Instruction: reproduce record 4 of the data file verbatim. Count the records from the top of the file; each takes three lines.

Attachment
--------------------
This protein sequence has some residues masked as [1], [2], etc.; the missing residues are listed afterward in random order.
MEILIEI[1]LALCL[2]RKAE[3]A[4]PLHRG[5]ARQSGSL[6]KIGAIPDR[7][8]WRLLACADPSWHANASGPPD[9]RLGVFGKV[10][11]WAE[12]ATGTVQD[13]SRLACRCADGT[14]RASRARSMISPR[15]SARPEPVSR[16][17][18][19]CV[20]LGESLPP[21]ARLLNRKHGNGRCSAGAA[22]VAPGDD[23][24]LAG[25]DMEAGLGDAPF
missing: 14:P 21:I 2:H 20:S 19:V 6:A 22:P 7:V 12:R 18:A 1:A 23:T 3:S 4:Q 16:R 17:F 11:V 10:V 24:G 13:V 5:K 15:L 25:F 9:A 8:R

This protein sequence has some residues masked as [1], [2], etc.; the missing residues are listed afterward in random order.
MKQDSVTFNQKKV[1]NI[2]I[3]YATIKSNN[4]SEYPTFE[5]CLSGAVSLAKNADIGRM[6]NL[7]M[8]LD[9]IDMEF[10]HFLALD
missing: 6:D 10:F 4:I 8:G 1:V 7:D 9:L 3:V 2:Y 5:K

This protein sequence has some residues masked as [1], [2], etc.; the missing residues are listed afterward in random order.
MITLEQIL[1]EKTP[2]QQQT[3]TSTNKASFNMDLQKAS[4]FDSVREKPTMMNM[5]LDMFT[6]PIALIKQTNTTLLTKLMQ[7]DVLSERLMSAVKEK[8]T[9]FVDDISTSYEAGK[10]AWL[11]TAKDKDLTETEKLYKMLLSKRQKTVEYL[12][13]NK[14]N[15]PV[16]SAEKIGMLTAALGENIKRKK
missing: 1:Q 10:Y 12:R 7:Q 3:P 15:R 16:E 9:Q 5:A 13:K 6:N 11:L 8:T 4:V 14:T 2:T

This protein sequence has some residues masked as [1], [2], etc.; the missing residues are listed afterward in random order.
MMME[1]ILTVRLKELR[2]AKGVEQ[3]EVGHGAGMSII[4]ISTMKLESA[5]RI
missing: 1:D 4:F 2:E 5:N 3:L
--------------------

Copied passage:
This protein sequence has some residues masked as [1], [2], etc.; the missing residues are listed afterward in random order.
MMME[1]ILTVRLKELR[2]AKGVEQ[3]EVGHGAGMSII[4]ISTMKLESA[5]RI
missing: 1:D 4:F 2:E 5:N 3:L